All the buzz in my parenting circles has been about the newest addition to the internet space, Clean Label Project. If you haven’t heard the buzz yet then you NEED to. They are taking the internet by storm and revealing what’s REALLY lurking in your baby’s formula and baby food. I was shocked and disappointed to see some products that I feed my own children on the list of contaminated products laced with chemicals, lead and worse. I’ll tell you what you need to know and how to make sure you’re feeding your baby the best food on the grocery store shelf.
What Is The Clean Label Project?
The Clean Label Project is a non-profit organization that seeks transparency in consumer product labeling. In short, they believe you have a right to know what’s in your food. As do I!
The Clean Label Project Baby Food Study is the most comprehensive scientific investigation ever completed on the foods that impact our nation’s most vulnerable population—young children—at the most critical stage of their development. The study goes well beyond evaluating the ingredients posted on nutritional facts panels and ingredient lists to examine the impact of 130+ industrial and environmental contaminants on nearly 500 infant formulas and baby food products. In all, the organization benchmarked more than 100,000 data points and found that over 25 percent of all products tested exceeded at least one state or federal guideline for contaminants. Infant formulas and baby food samples for the study were purchased in grocery stores across America within the past six months.
Baby Food Study Results: What You Need To Know
Let’s get down to the nitty-gritty of what you need to know. I know many parents just don’t have time to sift through all the information so I want to hand you everything you need in a concise way so you can make the best decisions for your family.
- Over 50 percent of infant formulas contained some arsenic
- Soy-based infant formula contained on average seven times more cadmium than other formulas
- Over 25 percent of baby food samples had detectable levels of lead
- Over 50 percent of the products labeled “BPA free” tested positive for BPA
- Some products labeled “certified organic” actually had higher amounts of mercury and lead than conventional baby foods, although the organic baby foods had fewer pesticides
- Rice-based “puff” snacks had on average over 5 times as much arsenic as other baby snacks
What Do We Do With This Information As Parents?
Now that we know this information, what do we do with it as parents? The Clean Label Project has made it really easy for even the busiest of parents to use this information to quickly and easily identify the best choice on the shelf for your baby. Simply visit CleanLabelProject.org and type in the baby food product you use and hit search. It will bring up an easy to read 5 star rating system for each of the categories they tested for, along with a handy explanation of what that means.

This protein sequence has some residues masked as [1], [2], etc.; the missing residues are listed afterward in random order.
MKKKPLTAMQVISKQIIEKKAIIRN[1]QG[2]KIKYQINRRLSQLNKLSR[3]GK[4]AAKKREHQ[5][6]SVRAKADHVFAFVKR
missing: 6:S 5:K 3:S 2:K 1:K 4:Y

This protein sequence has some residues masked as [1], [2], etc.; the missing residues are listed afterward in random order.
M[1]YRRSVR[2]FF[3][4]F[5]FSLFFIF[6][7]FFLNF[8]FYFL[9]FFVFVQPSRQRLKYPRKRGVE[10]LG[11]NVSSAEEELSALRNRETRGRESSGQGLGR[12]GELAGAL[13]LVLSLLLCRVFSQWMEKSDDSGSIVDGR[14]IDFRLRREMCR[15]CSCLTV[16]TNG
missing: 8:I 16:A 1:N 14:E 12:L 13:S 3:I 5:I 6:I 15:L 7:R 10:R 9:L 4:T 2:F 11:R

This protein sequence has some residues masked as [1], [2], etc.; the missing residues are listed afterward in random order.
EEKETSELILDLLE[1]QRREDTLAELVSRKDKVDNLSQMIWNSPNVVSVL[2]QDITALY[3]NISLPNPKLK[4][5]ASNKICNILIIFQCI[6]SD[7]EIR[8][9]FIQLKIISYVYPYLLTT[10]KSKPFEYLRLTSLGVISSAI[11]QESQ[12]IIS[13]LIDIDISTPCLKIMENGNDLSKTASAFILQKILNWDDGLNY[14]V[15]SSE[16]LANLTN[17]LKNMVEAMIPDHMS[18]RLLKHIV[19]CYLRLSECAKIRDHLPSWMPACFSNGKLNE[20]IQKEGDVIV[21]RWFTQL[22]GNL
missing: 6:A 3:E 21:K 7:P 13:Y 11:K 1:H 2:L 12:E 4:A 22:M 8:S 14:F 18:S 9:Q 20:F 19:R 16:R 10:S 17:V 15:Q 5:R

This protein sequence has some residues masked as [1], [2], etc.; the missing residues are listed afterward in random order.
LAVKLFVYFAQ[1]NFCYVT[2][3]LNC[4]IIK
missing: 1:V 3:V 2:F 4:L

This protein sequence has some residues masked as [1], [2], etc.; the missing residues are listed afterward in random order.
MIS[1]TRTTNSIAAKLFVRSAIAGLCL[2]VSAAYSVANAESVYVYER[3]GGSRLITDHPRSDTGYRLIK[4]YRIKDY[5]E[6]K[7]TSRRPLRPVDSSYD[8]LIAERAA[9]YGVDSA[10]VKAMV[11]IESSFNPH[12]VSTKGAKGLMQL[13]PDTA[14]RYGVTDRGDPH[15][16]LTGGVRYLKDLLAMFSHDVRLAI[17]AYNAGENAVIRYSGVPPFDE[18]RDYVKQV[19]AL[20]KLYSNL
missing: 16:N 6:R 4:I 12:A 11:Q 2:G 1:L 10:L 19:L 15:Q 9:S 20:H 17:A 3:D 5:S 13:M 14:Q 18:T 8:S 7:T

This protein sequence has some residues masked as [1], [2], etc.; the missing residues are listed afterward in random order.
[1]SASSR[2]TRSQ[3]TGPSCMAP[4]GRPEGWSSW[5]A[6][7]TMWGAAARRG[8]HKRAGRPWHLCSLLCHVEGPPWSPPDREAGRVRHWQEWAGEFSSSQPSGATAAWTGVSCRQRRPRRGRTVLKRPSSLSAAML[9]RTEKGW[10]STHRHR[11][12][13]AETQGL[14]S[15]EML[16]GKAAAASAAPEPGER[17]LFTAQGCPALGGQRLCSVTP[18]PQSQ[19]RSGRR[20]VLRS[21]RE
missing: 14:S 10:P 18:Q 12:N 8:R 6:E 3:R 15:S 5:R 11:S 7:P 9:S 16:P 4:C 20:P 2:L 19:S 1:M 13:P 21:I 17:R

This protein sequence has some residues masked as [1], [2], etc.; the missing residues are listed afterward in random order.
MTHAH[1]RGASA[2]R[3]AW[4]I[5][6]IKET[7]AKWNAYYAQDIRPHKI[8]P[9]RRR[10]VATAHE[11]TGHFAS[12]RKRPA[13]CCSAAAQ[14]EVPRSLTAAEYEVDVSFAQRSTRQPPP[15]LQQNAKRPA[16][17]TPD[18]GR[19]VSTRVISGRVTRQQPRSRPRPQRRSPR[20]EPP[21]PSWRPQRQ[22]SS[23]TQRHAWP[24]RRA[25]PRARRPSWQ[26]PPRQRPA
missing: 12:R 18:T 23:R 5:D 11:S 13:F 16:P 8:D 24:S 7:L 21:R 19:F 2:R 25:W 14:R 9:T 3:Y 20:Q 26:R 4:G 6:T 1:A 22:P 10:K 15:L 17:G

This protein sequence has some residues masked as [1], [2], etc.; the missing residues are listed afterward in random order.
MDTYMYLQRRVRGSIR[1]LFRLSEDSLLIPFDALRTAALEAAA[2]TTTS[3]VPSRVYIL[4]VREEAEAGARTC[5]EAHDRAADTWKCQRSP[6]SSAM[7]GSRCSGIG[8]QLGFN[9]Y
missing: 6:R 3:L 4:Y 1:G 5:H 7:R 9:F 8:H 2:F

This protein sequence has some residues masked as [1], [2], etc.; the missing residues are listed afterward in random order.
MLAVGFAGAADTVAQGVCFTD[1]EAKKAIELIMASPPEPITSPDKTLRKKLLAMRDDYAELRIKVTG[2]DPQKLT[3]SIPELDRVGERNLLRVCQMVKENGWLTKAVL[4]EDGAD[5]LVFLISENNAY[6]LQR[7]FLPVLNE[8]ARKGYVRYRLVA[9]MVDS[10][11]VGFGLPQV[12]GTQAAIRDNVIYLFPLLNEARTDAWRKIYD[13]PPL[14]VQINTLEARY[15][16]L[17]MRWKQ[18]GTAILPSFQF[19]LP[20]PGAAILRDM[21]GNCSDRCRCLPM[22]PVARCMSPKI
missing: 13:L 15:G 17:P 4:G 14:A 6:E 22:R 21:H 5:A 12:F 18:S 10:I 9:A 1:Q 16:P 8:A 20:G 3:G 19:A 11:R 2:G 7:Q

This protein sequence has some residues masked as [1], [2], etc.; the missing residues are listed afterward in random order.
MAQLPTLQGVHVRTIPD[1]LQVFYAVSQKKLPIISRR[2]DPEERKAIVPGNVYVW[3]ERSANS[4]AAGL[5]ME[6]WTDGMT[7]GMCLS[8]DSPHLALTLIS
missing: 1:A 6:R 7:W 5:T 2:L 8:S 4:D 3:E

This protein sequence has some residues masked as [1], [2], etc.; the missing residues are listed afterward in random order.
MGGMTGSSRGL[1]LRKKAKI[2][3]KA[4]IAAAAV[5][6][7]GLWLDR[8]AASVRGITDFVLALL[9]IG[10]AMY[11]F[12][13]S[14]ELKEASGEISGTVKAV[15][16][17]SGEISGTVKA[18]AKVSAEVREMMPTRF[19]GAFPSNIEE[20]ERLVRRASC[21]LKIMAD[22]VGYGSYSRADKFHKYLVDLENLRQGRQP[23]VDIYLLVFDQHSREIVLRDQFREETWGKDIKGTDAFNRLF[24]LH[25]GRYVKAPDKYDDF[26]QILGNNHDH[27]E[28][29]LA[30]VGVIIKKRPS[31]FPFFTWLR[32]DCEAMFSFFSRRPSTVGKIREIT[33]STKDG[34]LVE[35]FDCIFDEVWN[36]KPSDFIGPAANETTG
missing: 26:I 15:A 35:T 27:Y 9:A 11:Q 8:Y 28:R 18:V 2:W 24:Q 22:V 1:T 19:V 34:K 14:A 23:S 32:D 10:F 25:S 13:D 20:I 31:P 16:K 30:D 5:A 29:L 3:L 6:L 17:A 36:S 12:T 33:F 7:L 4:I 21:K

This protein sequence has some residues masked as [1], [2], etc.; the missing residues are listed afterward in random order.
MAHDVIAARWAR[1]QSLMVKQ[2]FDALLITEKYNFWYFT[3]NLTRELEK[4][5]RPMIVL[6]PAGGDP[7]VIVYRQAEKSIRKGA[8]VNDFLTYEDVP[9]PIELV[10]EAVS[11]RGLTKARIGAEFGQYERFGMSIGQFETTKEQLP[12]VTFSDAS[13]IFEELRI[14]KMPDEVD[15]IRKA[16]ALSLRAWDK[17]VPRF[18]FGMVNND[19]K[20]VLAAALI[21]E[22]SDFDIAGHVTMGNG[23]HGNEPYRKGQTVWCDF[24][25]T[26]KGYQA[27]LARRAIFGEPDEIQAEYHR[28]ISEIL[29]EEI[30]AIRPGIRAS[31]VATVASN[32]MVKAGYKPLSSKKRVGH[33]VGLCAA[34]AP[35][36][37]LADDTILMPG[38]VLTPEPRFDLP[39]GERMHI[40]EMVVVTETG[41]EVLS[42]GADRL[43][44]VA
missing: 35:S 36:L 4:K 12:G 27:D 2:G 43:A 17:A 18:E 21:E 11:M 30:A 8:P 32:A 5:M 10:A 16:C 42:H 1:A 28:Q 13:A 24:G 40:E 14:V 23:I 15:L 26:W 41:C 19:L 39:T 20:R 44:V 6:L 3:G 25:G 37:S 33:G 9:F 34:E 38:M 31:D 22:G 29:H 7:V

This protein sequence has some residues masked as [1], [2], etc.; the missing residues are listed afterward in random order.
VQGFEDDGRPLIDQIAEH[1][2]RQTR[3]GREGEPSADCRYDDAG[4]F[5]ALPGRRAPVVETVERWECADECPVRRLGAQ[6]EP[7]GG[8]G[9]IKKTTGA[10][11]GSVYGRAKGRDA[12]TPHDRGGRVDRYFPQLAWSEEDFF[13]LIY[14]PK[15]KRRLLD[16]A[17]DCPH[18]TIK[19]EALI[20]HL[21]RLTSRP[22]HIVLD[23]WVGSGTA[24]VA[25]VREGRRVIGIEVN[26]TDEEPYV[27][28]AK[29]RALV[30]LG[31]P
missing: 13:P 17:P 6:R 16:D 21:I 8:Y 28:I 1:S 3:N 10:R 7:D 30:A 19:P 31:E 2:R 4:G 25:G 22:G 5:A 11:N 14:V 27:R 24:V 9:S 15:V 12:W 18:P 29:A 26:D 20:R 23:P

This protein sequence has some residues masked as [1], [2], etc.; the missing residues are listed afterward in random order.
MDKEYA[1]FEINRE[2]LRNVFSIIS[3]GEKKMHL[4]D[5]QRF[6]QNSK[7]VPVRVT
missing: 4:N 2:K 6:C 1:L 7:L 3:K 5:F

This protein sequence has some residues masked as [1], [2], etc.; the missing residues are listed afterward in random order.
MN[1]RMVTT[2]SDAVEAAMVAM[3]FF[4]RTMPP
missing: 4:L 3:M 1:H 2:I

For example, I went and typed in “Beech-Nut”. Their baby food is one of my favorite brands and I was eager to know how they scored. Overall they did fairly well, but there were some foods I would avoid buying in the future thanks to their low star rating. On the contrary, I typed in “Similac” in the seach box and found that their conventional formula scored 5 out of 5 stars, while the organic and non-gmo varieties scored just 3 and 1 stars, respectively. I was shocked to say the least. So how do you know what to buy for your baby? Simply, search the site for the products you use and find the best brand on the shelf. Go for one with 5 out of 5 stars. Note that each food product varies so you can’t just pick one brand. You need to look at individual products, however, there is also a report card rating each brand, based on their products as a whole.
“All parents are faced with the same dilemma when shopping – what food is best for my baby?” said Jackie Bowen, MPH, MS, executive director of the Clean Label Project, a non-profit organization dedicated to truth and transparency in consumer products. “They are flooded with marketing terms like ‘natural,’ ‘organic’ and ‘pure,’ all intended to sell comfort and security to parents. The products that we tested are literally the exact same products that are currently in refrigerators and pantries across America.”
“We’re not telling parents to stop feeding their children the products on supermarket shelves,” concluded Clean Label Project’s Bowen. “We’re providing a resource and encouraging parents to use our research to look beyond the labels, because the difference from one product to the next could make a real impact on your child’s long-term health.”
I am thrilled to have this vast knowledge base at my fingertips. We are blessed to have this data available to us. Don’t be scared by it, but instead be empowered with your right to choose the cleanest label and the purest food for your family. I can’t wait to see what the future holds for the Clean Label Project and I’ll definitely be keeping my eye on this organization’s ability to give the power to know what is in our food, back to the consumer.
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